Jun 12, 2012, 12:36 PM
The initiative was meant to restore ecosystems, fight against encroachment of the river and increase livelihoods of populations.
The two-day intensive mangrove planting exercise, held at the river boundary sides of the villages, was actively participated in by youth in the villages.
The Canary Current Land Marine Ecosystem (CCLME) project was funded by the United Nations Environment Programme (UNEP) and implemented by Wetlands International Africa and International Union for Conservation of Nature.
Speaking at the exercise, Pape Diomaye Thiare, Wetlands International Africa’s communication officer and media coordinator, thanked the communities of both villages for their active participation in the exercise.
The turnout and active participation of the people has shown that the communities have a great concern for the restoration of their lost habitats.
The project, he noted, has been operating in the two villages for the past three years and some significant changes have been realized at their riverbank sides, especially in terms of getting back their habitats, “compared to the past when a lot of destruction was done to the small fish and other species”.
He said further: “This project is here to help not only the said villages but also the country at large as mangrove reforestation is key to our livelihood.”
The project is expected to end in 2014, after which an assessment will be conducted for its possible extension, Mr Thiare disclosed.
He used the opportunity to thank officials of the NEA, Forestry Department, and Parks and Wildlife for their technical advice in the implementation of the project in The Gambia.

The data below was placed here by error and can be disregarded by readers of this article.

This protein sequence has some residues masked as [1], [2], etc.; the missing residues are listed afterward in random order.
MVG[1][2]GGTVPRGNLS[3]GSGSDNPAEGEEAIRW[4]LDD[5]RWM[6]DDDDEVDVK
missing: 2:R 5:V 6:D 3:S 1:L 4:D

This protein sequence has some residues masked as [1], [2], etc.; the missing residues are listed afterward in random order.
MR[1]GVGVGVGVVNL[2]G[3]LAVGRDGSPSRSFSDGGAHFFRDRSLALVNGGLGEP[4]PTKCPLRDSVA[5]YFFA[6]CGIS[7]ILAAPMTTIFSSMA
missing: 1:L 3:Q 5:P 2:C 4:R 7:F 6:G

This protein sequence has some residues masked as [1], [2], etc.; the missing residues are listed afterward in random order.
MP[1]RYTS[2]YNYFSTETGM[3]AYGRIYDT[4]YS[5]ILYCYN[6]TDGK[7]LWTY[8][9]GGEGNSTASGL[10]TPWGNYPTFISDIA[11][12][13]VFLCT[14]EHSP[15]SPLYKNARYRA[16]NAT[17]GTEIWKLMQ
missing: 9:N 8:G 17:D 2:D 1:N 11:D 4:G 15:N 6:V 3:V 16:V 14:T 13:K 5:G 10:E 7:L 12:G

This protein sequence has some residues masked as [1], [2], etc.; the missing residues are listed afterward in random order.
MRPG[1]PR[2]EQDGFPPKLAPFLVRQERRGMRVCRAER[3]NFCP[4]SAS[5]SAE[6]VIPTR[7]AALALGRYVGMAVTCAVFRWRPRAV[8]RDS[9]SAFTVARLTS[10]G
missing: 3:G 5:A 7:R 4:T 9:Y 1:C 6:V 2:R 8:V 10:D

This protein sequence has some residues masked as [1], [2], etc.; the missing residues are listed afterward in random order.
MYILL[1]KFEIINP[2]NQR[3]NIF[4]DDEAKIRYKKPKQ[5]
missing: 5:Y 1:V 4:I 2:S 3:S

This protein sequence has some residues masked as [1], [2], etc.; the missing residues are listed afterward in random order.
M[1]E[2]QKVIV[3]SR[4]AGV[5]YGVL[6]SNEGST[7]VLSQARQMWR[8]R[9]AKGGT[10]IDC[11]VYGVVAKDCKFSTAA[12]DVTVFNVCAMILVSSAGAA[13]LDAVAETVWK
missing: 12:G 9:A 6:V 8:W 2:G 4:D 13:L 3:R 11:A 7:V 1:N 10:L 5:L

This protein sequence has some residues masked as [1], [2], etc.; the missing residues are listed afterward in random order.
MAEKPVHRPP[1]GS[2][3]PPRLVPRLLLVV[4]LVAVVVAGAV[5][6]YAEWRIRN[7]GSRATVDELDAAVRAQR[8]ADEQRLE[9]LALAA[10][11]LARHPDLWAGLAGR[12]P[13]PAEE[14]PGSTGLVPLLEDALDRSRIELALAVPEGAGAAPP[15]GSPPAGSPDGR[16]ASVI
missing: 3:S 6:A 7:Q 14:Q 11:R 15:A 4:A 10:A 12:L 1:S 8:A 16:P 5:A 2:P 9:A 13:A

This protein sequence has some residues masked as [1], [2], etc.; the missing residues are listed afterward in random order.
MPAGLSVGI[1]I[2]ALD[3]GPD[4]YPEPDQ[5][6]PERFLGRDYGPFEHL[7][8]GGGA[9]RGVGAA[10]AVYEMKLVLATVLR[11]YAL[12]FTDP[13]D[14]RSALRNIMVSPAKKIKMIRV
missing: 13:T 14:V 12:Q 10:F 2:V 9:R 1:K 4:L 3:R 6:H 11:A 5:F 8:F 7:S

For his part, the Alkalo of Sandeng village, Lamin Touray, hailed the move by Wetlands International Africa, describing it as a step in the right direction.
He also commended the project officials and all those who took part in the exercise, assuring them that the villagers would continue to support the project to ensure its success and sustainability.
Speaking earlier, Kawsu Jammeh, environment education officer at Parks and Wildlife, highlighted the significance of mangrove restoration in the environment while describing the exercise as timely and relevant.
“All is geared towards restoring back our lost habitats and small species in our environment, which are key for our future generations,” he said.
He then challenged the communities of both Bondali Tenda and Sandeng to take the project seriously as “it will greatly help” them.
For his part, Lamin Njie, a senior forestry officer, who is also the focal person in The Gambia, said CCLME’s undertaking of the project was made possible due to the ratification of the Mangrove Charter.
According to him, the plan of action on the initiative of CCLME partnership with UNEP is mainly focused on the revitalization of the marine and coastal ecosystem and the improvement of the livelihoods of population.
He went further to thank the donors and implementers for piloting the project in The Gambia.
“The project will go a long way in helping the Gambians in the restoration of our habitats and ecosystem,” he noted.